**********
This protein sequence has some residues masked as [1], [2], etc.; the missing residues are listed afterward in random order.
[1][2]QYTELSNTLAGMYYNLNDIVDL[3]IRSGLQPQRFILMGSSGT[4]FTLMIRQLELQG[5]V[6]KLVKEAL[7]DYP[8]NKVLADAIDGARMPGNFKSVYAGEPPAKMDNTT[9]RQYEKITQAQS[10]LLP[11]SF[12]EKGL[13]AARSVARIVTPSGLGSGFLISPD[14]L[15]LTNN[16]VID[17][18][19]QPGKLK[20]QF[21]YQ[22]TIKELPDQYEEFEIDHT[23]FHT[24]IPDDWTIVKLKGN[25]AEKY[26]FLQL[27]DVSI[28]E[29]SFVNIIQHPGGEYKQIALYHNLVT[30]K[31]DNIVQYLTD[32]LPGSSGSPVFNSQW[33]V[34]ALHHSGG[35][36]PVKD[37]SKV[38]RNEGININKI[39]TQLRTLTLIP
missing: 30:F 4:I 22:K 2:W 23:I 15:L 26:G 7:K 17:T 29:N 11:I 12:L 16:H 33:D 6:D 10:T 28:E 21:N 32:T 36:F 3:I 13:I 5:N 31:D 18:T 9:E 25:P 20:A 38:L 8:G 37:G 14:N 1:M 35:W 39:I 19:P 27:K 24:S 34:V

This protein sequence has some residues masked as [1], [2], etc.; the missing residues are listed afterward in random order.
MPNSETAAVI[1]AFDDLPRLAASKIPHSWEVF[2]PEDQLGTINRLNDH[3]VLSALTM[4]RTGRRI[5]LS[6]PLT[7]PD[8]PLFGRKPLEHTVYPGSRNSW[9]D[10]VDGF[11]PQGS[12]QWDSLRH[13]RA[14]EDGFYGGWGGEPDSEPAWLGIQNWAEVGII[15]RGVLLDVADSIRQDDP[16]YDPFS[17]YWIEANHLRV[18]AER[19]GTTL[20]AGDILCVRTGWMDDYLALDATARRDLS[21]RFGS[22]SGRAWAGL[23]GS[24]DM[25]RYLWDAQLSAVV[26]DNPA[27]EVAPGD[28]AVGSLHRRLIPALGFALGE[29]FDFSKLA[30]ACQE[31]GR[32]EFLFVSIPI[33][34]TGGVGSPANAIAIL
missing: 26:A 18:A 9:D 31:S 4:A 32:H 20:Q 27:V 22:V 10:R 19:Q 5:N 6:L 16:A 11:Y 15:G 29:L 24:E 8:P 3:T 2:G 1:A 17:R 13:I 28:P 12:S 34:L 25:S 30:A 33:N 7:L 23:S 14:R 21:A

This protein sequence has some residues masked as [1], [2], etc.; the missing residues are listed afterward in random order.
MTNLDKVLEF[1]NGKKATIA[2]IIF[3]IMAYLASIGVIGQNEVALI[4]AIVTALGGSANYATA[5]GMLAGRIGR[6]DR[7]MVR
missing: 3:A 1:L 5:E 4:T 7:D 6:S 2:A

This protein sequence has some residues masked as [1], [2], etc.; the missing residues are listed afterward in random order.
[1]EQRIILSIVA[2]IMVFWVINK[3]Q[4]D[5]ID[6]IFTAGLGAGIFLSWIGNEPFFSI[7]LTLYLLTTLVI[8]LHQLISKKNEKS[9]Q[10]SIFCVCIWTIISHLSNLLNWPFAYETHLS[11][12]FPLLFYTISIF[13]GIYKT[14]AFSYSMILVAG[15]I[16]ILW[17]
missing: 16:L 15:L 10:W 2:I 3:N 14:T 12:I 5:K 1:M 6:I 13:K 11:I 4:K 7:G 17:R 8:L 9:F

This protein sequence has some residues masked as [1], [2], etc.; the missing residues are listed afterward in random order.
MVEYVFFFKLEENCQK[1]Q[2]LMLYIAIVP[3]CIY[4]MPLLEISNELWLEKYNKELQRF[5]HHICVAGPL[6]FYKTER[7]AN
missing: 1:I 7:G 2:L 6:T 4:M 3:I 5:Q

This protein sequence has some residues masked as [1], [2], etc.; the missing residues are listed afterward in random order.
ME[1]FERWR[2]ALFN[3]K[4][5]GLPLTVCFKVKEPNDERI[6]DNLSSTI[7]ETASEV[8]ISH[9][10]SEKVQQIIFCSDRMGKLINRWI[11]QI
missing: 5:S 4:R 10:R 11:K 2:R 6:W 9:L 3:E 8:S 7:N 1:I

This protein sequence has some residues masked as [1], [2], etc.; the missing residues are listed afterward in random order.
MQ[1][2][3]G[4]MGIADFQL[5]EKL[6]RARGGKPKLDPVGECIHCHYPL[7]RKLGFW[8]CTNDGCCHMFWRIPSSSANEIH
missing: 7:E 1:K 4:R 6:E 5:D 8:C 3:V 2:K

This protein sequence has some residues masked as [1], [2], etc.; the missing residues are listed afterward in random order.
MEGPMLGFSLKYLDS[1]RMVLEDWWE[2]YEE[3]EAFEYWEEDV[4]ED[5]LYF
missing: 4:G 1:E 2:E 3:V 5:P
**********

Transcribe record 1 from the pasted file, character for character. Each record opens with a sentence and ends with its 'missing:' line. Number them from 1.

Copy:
This protein sequence has some residues masked as [1], [2], etc.; the missing residues are listed afterward in random order.
[1][2]QYTELSNTLAGMYYNLNDIVDL[3]IRSGLQPQRFILMGSSGT[4]FTLMIRQLELQG[5]V[6]KLVKEAL[7]DYP[8]NKVLADAIDGARMPGNFKSVYAGEPPAKMDNTT[9]RQYEKITQAQS[10]LLP[11]SF[12]EKGL[13]AARSVARIVTPSGLGSGFLISPD[14]L[15]LTNN[16]VID[17][18][19]QPGKLK[20]QF[21]YQ[22]TIKELPDQYEEFEIDHT[23]FHT[24]IPDDWTIVKLKGN[25]AEKY[26]FLQL[27]DVSI[28]E[29]SFVNIIQHPGGEYKQIALYHNLVT[30]K[31]DNIVQYLTD[32]LPGSSGSPVFNSQW[33]V[34]ALHHSGG[35][36]PVKD[37]SKV[38]RNEGININKI[39]TQLRTLTLIP
missing: 30:F 4:I 22:K 2:W 23:I 15:L 26:G 7:K 17:T 29:N 11:I 12:L 16:H 33:D 6:D 10:T 28:E 21:N 32:T 36:F 3:I 13:I 5:N 31:D 18:T 9:E 25:P 20:A 38:L 8:G 37:G 14:N 1:M 35:W 39:I 19:P 27:K 24:S 34:V